MONEY: It takes money to start a business, and the type of business you start will likely

determine your financial risk. The starting capital could come from your savings, family and friends, investors, the bank, etc. While you should be optimistic, you also need to be realistic and understand that there is a possibility your business won’t succeed.

TIME: Starting a business is very time consuming. No matter what business you start there aren’t many ways around the personal sacrifices that both you and your family will have to make. However, the type of entrepreneurial path you choose can be a major factor in the amount of personal time you will have to give up. Before you quit your job and choose your path, decide how much time you are willing to commit and realize that it will likely take more!

ENERGY: Similar to time, energy is that amount of effort required to go through the learning curve, to stick it out through thick and thin. Energy is closely related to COMMITMENT. Energy can mean the physical aspect of it or it could mean the emotional aspect. For example, if you start an e-commerce business and things are a bit bumpy with sales and product availability and deliveries you may not be used to dealing so many customer service issues, which can be very draining. Similarly, someone starting their business in their 50's or 60's may not have the energy to put into a business model that could take longer to build.

So when choosing your entrepreneurial path, ask yourself:

What you are willing to risk and is the risk (both financial and time) worth the reward? If you don’t think you’re ready to go all in, there are other options to get started without emptying your piggy bank. Many people will start a part-time business, while they continue working their day job. Here is an article from Entrepreneur Magazine, with 25 Part-Time Business Ideas , to get you started.

If you are ready to take the leap, there are many ways to mitigate your risk, number one is of course proper planning, but more than ever, technology has made it easier for you to test your ideas before going all in.

Different Paths

Whether you already have an idea or are still searching, we will explore in more detail the different type of business options, the benefits and how to get started. More specifically, in our next series, “Choosing your Entrepreneurial Path” we will look at some of the following business endeavors that you could pursue:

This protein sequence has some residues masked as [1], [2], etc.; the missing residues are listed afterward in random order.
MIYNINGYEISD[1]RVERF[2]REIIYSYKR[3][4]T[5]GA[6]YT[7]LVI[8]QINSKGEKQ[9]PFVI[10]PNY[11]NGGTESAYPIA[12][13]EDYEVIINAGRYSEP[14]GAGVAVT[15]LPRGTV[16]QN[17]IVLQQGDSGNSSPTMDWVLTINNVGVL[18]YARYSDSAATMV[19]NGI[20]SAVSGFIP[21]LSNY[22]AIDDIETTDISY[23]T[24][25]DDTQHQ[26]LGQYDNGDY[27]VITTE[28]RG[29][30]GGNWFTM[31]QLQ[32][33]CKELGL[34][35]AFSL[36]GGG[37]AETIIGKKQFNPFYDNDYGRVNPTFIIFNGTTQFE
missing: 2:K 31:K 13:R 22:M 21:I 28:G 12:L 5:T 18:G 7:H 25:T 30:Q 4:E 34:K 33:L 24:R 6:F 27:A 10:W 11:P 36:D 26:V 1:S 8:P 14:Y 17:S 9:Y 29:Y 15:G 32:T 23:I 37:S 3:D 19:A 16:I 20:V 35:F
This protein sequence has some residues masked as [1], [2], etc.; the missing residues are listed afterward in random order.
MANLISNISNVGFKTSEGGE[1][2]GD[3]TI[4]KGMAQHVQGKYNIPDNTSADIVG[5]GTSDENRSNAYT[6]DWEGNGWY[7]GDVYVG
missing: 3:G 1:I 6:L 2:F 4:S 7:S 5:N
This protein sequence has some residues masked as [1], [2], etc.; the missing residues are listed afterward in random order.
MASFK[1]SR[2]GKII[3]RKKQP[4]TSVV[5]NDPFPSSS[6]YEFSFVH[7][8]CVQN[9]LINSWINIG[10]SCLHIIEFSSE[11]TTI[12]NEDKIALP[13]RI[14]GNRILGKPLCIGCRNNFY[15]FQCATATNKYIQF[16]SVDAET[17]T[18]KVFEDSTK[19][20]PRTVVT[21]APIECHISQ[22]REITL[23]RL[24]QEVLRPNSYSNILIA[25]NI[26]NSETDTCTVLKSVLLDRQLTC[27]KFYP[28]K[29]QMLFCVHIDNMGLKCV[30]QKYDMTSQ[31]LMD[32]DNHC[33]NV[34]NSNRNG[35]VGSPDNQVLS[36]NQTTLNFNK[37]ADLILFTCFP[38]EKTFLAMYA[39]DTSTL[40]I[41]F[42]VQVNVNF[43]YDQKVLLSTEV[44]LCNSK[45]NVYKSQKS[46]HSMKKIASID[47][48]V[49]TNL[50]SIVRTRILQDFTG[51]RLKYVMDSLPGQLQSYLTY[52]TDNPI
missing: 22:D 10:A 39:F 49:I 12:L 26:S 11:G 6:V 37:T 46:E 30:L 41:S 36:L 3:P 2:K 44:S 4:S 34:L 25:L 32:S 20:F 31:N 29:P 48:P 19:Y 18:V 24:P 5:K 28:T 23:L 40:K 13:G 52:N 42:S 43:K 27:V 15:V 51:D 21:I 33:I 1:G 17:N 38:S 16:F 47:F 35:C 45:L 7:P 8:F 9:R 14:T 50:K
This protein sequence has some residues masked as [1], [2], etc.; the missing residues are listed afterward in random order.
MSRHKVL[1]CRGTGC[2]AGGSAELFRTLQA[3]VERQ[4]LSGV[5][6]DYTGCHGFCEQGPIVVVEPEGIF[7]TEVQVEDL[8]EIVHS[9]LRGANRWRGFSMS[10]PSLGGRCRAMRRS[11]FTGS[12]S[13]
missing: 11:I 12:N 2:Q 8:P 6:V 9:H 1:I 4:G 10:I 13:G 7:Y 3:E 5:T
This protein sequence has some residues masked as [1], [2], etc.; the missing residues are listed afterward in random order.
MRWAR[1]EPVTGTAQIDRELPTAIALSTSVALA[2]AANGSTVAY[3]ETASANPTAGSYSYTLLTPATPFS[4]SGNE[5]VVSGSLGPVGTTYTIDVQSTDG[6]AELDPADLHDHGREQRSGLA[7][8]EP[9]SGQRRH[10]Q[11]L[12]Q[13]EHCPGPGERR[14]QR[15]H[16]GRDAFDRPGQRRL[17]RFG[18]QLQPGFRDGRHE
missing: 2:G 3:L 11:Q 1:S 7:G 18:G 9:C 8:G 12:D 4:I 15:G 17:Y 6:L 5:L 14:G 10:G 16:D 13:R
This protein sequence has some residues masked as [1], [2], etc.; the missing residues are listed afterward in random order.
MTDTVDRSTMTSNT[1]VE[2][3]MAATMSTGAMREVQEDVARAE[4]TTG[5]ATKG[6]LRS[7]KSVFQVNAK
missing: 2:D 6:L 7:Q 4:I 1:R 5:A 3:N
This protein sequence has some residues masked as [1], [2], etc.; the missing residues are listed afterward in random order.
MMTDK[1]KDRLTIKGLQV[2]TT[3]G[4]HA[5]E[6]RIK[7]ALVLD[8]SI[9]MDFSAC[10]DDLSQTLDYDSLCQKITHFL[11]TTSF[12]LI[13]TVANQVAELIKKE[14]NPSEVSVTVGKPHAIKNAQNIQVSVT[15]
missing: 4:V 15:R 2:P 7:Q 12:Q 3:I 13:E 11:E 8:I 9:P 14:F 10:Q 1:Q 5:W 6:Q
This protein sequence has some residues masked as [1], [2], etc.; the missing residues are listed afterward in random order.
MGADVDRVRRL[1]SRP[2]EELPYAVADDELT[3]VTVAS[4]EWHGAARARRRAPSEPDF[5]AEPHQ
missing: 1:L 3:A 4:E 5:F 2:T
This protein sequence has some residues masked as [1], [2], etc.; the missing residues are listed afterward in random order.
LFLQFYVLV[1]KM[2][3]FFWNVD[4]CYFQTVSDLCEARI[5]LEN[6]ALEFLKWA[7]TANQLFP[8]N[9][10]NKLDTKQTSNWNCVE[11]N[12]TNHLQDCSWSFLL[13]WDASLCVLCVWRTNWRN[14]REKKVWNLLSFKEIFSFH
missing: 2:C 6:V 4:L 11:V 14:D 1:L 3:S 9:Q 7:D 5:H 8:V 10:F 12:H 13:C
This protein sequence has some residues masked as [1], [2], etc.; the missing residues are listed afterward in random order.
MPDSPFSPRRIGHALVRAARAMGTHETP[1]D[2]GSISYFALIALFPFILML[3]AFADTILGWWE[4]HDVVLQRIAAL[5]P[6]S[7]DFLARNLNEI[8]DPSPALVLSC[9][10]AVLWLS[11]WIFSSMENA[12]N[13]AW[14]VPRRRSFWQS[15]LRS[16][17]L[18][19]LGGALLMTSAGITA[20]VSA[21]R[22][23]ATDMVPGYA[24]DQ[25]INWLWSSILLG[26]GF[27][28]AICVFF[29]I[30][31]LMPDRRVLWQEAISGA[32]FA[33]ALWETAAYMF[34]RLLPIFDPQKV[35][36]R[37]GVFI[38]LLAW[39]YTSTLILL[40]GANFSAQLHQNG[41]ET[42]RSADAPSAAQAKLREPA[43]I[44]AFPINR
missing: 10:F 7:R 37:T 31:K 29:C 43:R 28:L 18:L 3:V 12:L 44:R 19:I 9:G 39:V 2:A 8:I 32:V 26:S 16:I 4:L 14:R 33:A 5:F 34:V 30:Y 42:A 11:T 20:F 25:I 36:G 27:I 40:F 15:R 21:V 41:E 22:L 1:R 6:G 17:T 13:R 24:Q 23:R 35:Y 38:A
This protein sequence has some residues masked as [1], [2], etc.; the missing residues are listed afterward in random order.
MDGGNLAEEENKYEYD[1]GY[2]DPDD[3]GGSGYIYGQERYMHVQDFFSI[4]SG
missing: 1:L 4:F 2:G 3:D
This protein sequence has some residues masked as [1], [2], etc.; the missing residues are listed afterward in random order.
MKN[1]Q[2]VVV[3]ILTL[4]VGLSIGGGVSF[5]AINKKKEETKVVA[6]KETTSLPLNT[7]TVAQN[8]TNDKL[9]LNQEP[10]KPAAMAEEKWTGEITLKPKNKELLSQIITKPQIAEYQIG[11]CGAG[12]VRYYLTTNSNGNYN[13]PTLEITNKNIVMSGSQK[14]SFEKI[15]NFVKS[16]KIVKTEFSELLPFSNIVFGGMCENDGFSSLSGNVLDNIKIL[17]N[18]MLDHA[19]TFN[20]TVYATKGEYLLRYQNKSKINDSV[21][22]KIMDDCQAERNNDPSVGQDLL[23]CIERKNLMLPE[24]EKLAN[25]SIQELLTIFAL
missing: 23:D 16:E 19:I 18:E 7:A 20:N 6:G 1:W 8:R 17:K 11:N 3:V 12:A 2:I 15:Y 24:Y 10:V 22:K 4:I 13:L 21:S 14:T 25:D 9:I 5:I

1. Government Contractor: Build a profitable business by entering into contracts with a department or agency of the federal government, where the government pays you for services rendered.

2. Franchising: A type of license granted to an individual or group to have access to the company’s proprietary knowledge, processes, goods and/or services. In exchange for the license, the franchisee pays the franchisor a hefty start-up fee and annual licensing fees or a percentage of profits.

3. Buying a Business: Purchase an already-established business (hopefully with a positive track record) that has a proven business model, meaning they have a customer base, a brand, and hopefully a positive revenue stream.

4. Startups: A startup is a temporary organization in search of a repeatable and scalable business model. Startups can be found across a variety of different industries (healthcare, consulting, energy), but probably most popular are those that revolve around some type of technology.

You should now understand that there is a lot to consider when choosing the type of business you want to start, now it’s time to explore the different types of entrepreneurial ventures you could pursue along with the resources available for your chosen path.